Le mécanisme d'instabilité européen

MUNICH – En 2010 l'Europe devait être "la société fondée sur la connaissance, la plus compétitive et la plus dynamique du monde". Cette proclamation figure dans la déclaration officielle de la Commission européenne qui a conclu le sommet de Lisbonne en 2000. Dix ans après cette promesse téméraire, c'est officiel, l'Europe est à la traîne du reste du monde. Alors que la croissance des pays de l'UE a été de 14% au cours des 10 dernières années, elle a été de 18% pour l'Amérique du Nord, 39% pour l'Amérique latine, 63% pour l'Afrique, 60% pour le Moyen-Orient, 59% pour la Russie, 52% pour Singapour, la Corée du Sud, l'Indonésie et Taiwan, 104% pour l'Inde et 171% pour la Chine.

Les Européens voulaient atteindre leur objectif entre autre en renforçant la protection de l'environnement et la cohésion sociale, ce qui est souhaitable, mais ne constitue pas une stratégie de croissance. La Déclaration de Lisbonne s'est transformée en une farce.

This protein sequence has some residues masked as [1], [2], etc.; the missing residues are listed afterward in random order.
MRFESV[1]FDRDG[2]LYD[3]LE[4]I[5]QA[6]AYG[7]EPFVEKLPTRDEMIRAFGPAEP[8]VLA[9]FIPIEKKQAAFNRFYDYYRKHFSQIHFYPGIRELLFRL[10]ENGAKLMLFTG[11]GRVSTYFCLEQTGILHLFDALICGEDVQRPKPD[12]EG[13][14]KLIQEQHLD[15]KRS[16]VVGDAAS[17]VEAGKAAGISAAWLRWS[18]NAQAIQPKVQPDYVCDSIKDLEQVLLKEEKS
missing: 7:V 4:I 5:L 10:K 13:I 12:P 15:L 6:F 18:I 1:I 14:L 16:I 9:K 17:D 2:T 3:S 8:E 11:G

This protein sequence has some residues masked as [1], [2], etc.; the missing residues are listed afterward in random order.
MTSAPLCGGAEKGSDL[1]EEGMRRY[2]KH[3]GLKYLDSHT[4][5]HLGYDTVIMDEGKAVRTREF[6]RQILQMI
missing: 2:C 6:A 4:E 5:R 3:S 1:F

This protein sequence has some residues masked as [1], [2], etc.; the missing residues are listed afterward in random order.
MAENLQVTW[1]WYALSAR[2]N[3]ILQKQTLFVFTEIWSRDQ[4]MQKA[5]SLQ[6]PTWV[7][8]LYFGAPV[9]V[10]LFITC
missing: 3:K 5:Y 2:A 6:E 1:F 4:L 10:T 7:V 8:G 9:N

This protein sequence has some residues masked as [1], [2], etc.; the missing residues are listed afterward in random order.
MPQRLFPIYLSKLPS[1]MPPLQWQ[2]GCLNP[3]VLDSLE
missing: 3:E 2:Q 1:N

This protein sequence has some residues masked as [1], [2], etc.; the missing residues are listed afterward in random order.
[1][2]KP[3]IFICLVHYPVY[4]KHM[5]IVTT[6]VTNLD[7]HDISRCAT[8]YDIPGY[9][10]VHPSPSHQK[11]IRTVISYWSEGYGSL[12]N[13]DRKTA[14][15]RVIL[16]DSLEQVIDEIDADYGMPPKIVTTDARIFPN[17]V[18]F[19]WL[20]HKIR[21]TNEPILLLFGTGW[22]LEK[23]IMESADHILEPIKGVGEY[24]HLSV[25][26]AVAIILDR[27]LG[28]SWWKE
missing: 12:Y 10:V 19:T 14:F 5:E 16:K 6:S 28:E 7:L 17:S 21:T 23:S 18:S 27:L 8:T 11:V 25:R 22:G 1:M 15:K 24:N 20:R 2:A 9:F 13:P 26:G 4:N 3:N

Le Pacte européen de stabilité et de croissance de 1995 n'a fait guère mieux. Les pays de l'UE avaient décidé de limiter leur déficit budgétaire à 3% du PIB pour mettre un plafond à leur endettement dans le cadre de l'euro. Il s'agissait d'éviter qu'un pays puisse utiliser la monnaie commune pour prendre ses voisins en otage et les contraindre à venir à son secours. Le résultat ? La règle des 3% a été violée 97 fois ! 

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